Looking for a gentle but fun way to explore Oregon’s rivers and lakes? Test out the waters with Stand Up Paddle (SUP). It is a fun activity for all ages and we’ve got the lowdown on how to get your family started with SUP… ASAP.

SUP Kids-Virginia State Parks-flickr

Photo: Virginia State Parks via flickr

What Is It, Anyway?
If you’ve been to the quieter parts of the Willamette or a local lake lately, you’ve probably seen them: people standing on boards and paddling their way down the river or acrross a lake. It’s called Stand up Paddle Boarding (SUP for short) and it gives paddlers a spectacular view of the water — from a much higher perspective than when sitting in a boat—  as well as a full-body workout. Of course, there is the possibility of falling off, but that’s half the fun.

Kids as young as two can join an adult on a board, and some seven-year-olds can paddle their own. It’s also a sport that family members can enjoy well into their older years making it a perfect activity for grandparents to do with their grandbabies. It’s easy to get started on your own, but lessons are recommended for safety, as not all of it (like how you hold the paddle) is intuitive.SUP Spirit Lake-Deb Deppeler

photo: Deb Deppeler via flickr

Finding Equipment
Boards are rated by weight, so if you’re planning on hoisting 40 pounds of kid on board, plan ahead when buying and/or renting. Wider boards have more stability, though they’re tougher to paddle if you’re on the short side. Have a chat with the experts at the shop about your needs and desires. We’ve seen kids’ boards that range from $400 on up, adult boards can range from about $600-$2000.

All the local shops that rent SUP boards and equipment will sell, them, too. Some companies will only rent to people with prior experience, so ask ahead of time…and take some lessons!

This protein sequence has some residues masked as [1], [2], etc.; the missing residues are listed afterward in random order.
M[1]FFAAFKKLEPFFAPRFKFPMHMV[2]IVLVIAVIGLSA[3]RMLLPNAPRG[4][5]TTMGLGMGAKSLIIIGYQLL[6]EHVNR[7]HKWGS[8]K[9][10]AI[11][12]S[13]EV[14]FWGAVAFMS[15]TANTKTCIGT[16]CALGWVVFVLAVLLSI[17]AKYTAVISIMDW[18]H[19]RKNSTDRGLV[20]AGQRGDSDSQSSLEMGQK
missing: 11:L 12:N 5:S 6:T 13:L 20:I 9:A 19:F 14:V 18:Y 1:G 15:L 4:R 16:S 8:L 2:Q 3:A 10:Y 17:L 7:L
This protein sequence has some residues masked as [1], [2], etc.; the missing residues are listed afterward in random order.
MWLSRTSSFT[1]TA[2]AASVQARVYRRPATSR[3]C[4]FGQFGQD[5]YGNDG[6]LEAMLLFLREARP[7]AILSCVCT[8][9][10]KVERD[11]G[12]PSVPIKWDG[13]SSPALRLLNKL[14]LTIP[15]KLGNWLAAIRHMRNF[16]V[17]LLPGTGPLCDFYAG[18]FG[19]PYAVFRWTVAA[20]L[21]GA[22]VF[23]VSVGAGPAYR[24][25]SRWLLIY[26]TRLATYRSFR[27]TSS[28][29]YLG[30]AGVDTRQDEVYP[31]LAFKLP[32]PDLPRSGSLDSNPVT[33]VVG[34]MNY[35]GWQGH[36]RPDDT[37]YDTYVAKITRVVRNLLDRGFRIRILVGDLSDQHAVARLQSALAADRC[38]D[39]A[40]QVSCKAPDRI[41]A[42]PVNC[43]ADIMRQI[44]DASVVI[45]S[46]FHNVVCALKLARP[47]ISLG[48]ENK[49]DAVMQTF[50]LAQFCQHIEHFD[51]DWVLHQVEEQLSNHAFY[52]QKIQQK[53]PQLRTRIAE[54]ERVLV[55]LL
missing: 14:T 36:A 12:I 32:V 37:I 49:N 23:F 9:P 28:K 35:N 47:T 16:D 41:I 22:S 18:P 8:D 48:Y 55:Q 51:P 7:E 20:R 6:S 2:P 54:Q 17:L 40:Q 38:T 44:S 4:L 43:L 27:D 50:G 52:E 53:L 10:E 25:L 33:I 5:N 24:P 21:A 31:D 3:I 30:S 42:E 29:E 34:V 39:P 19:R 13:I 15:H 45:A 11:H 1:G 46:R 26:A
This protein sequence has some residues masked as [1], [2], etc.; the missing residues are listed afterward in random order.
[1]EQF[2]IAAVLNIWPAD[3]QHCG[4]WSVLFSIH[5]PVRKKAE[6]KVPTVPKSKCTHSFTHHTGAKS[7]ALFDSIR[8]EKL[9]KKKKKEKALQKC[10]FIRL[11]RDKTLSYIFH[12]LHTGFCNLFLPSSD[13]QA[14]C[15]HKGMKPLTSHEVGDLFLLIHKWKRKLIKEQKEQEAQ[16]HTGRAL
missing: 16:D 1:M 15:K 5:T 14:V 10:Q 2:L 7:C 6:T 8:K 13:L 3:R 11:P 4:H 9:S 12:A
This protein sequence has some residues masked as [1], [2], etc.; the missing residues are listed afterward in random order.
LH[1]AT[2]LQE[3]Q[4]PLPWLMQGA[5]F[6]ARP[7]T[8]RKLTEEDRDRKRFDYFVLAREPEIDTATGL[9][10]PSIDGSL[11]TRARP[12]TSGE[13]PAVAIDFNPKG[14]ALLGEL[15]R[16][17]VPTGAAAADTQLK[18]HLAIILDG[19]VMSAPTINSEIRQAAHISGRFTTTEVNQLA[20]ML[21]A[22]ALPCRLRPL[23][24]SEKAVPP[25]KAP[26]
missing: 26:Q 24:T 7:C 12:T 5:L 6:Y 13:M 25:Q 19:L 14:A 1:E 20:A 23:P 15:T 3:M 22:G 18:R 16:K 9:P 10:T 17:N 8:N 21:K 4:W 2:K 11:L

Alder Creek offers rentals from several locations around the Portland metro area. Some allow equipment to be reserved ahead and others are first-come first serve only.

Next Adventure  rents boards out of their shop and at Scappoose Bay Paddling Center. ($16/hour to $250/week)

SUPortland rents boards at Janzten Beach and Vancouver Lake, but reservations are required. If you are looking for paddle elsewhere, you can transport the boards yourself. No experience is required. ($50/day, $155/week)

Alder Creek offers a Basic Stand Up Paddling course, and kids 10-14 are welcome with an adult. Completion of this class means you can rent a board from the shop anytime you feel the need to paddle.

Don’t be confused by the name — Gorge Performance is based on SW Macadam. Kids 12-16 can participate in private group lessons.

/SUP Hood River-Bill Reynolds-flickr
photo: Bill Reynolds via flickr

Where To SUP Near Portland
Vancouver Lake is inviting when the wind is calm and offers plenty of space for non-motorized water play. With ample parking, restrooms and a playground, it’s a great place to to day trip—and there’s something to do if your young paddlers or the weather don’t cooperate. Rentals are available by appointment from SUPortland.

Lost Lake offers gorgeous views of Mt. Hood while on a lake with no motorized boats. Just you, kayaks, canoes and floaters paddling along. About 1 hour and 45 minutes from Portland, you might want to plan a weekend camping trip, or book a cabin, depending on how your clan rolls.

Rent a SUP at nearby Hagg Lake. It’s only 45 minutes west of town (closer for those in Washington County), so you can run out there for a day of fun when the weather looks favorable. There are plenty of other amenities too, like disc golf, restrooms, and picnic sites.

Need To Know
Put your child on the board in a seated position before getting on the board yourself. When your child is ready to start paddling themselves, stick close, and bring a tow rope in case they get too tired before they get to shore.

Stay away from places with currents when paddling with small children on board. If you fall in calm, protected waters don’t panic, kiddo and board will be bobbing right there next to you. Wait to take your junior adventurer on board until they know how to swim, and of course, everyone on the water should wear an appropriate personal flotation device. In fact, paddle boards are considered boats by the Oregon State Marine Board, which means you have to have PFDs, a US Coast Guard-approved whistle, and lighting at night. Those are the rules!

What’s your favorite place to SUP near Portland? Let us know in the comments!

—Kelley Gardiner